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Segregation and Violence Under Taliban Rule In Afghanistan

Miruna Demian, XI A


Twenty years after being driven from power by the US, the Taliban took back control of Afghanistan in 2021. Among a continuously enlarging list of crimes against human rights and mass persecution, they have oppressed women's rights and neglected essential services.


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Even prior to the Taliban's takeover, women already faced gender-based violence and discrimination; but ever since then matters have only gotten worse. The Taliban, who serve as Afghanistan's de facto rulers, issued a directive on December 24, 2022, prohibiting all national and international NGOs present in the country from hiring women.


It would seem that women are no longer allowed to work at all, as they've been 'escorted' out of every position they had held up until December, from shop clerks to law officials, healthcare specialists, educators, and volunteers. The Taliban told them they would be replaced by their male relatives until further notice for their own safety.


The Taliban’s Minister of Disaster Management has publicly declared that “There is no need for women to work. Our religion does not allow women to work”.


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Universities have been ordered to stop accepting female students as of December 20th. Women were prohibited access to the nation's parks and gyms in November 2022, and have been banned from engaging in sports since Afghanistan's subjection to Taliban rule. Secondary institutions for girls have been closed statewide last year as well.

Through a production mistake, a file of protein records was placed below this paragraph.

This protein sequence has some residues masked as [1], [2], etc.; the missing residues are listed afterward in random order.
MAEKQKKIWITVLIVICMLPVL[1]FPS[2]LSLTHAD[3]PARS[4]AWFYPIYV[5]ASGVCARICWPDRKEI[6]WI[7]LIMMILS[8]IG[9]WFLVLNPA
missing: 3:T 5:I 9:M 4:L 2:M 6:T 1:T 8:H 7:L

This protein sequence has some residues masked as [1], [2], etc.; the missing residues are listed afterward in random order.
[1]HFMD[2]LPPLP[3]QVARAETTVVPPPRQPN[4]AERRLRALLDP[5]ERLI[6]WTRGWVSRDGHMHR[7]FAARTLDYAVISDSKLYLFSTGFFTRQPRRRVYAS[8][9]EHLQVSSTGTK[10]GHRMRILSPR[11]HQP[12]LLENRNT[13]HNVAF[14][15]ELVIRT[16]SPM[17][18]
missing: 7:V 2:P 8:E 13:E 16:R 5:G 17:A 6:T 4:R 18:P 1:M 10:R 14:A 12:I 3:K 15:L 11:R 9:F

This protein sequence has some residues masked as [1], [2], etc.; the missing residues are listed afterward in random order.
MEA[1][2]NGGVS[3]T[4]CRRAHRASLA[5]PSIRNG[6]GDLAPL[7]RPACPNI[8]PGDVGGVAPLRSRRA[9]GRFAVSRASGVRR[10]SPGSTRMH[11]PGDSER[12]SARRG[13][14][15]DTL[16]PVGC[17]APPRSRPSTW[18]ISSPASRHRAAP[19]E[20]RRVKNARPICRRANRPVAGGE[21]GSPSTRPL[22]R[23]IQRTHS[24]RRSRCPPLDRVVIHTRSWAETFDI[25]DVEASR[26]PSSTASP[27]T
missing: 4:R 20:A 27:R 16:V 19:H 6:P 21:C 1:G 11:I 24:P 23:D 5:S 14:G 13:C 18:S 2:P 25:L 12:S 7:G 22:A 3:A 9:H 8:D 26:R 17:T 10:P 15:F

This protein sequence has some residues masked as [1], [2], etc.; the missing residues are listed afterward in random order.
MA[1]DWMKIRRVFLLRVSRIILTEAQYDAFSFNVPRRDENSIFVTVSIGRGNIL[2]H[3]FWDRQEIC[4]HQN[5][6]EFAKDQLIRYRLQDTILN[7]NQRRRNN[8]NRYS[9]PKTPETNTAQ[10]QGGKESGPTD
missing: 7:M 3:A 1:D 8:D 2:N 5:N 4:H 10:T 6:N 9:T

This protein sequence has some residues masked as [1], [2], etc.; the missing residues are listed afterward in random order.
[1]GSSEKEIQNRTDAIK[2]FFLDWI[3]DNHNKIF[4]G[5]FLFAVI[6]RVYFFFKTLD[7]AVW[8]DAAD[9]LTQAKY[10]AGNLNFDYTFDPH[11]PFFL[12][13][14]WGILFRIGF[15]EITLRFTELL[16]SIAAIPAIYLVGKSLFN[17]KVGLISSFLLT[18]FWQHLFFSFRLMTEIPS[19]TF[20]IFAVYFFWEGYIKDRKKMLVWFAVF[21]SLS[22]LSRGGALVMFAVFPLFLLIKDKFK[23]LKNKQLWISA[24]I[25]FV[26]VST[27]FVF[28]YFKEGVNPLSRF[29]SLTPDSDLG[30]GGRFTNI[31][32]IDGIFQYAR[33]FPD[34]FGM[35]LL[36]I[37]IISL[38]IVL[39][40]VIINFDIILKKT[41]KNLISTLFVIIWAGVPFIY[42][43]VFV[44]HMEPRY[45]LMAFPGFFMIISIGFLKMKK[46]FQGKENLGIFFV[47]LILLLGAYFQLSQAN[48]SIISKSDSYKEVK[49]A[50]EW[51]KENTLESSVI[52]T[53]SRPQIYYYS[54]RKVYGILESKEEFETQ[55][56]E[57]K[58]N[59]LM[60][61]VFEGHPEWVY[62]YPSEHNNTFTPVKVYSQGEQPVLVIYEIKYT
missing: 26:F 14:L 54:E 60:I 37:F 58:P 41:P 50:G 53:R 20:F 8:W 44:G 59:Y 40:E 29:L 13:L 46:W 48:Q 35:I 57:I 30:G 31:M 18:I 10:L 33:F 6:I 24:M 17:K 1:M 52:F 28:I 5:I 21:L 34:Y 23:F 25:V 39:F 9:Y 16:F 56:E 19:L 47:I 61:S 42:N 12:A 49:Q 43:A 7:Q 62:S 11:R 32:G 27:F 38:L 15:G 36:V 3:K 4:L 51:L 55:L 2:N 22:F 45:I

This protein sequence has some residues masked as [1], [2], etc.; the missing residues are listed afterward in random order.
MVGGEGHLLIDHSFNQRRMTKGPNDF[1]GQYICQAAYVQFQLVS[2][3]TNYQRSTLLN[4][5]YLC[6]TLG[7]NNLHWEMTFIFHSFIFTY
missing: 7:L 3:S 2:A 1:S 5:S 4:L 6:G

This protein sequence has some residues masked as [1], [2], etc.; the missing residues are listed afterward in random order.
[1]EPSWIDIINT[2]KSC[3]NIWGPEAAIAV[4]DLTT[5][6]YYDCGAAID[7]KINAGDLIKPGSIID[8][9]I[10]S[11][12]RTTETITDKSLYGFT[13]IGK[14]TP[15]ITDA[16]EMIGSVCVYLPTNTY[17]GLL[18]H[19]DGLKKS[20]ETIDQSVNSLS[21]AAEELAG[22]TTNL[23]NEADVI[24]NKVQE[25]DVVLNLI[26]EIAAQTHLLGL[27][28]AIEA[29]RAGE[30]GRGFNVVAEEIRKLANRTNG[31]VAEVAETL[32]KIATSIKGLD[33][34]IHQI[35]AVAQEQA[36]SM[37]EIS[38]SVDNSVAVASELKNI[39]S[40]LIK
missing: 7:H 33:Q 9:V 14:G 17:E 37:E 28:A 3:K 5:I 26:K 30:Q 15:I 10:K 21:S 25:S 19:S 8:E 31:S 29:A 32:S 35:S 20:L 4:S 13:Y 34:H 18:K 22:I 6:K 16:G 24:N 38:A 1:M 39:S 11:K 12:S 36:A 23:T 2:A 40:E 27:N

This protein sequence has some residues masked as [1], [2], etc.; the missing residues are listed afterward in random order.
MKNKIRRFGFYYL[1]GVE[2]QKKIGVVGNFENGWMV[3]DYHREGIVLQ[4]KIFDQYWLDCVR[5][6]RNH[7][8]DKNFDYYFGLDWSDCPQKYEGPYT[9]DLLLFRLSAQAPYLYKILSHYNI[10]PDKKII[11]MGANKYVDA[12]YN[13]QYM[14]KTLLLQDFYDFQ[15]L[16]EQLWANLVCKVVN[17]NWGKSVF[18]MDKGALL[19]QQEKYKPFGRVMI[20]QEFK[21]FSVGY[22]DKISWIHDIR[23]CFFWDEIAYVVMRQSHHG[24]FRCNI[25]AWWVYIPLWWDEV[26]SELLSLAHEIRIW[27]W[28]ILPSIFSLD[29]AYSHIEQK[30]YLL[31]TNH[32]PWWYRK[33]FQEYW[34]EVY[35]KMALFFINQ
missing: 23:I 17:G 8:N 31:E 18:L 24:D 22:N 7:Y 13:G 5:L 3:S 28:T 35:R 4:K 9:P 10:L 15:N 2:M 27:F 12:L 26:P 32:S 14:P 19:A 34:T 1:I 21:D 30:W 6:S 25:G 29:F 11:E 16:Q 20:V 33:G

Women were - are - essential links in reaching out to other women in the community not only due to the gender segregation rules issued by the Taliban, but also due to pre-existing cultural sensitivities, as these tasks were previously carried out by women workers for women beneficiaries. Women are prohibited from travelling over longer distances without a male relative, and are not allowed to visit male doctors, rendering them unable to receive any form of healthcare whatsoever.


Reports and witnesses from Afghanistan say that women who peacefully protested against these oppressive rules have been threatened, arrested, detained, tortured, and made to disappear in broad daylight all throughout the last two months, which is not surprising given the Taliban's decision to enforce their own interpretation of Sharia Law, which includes public executions, stonings, floggings and the amputation of limbs for thieves, as has been declared by Afghanistan’s supreme leader.


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Videos and images of Taliban forces giving summary floggings to those charged with various offences have been routinely seen on social media since 2021. On several occasions, the Taliban has also displayed in public the bodies of kidnappers who were declared to have been killed in shootouts.


Despite Taliban claims that "Afghanistan's soil will not be used against the security of any other country," international observers are nevertheless concerned - and it is not without evidence - that the Taliban assists terrorist organisations, particularly al-Qaeda, thus posing a threat to regional and global security.


Afghanistan's humanitarian crisis further worsens by the day, with famine and violence ferociously striking the country.


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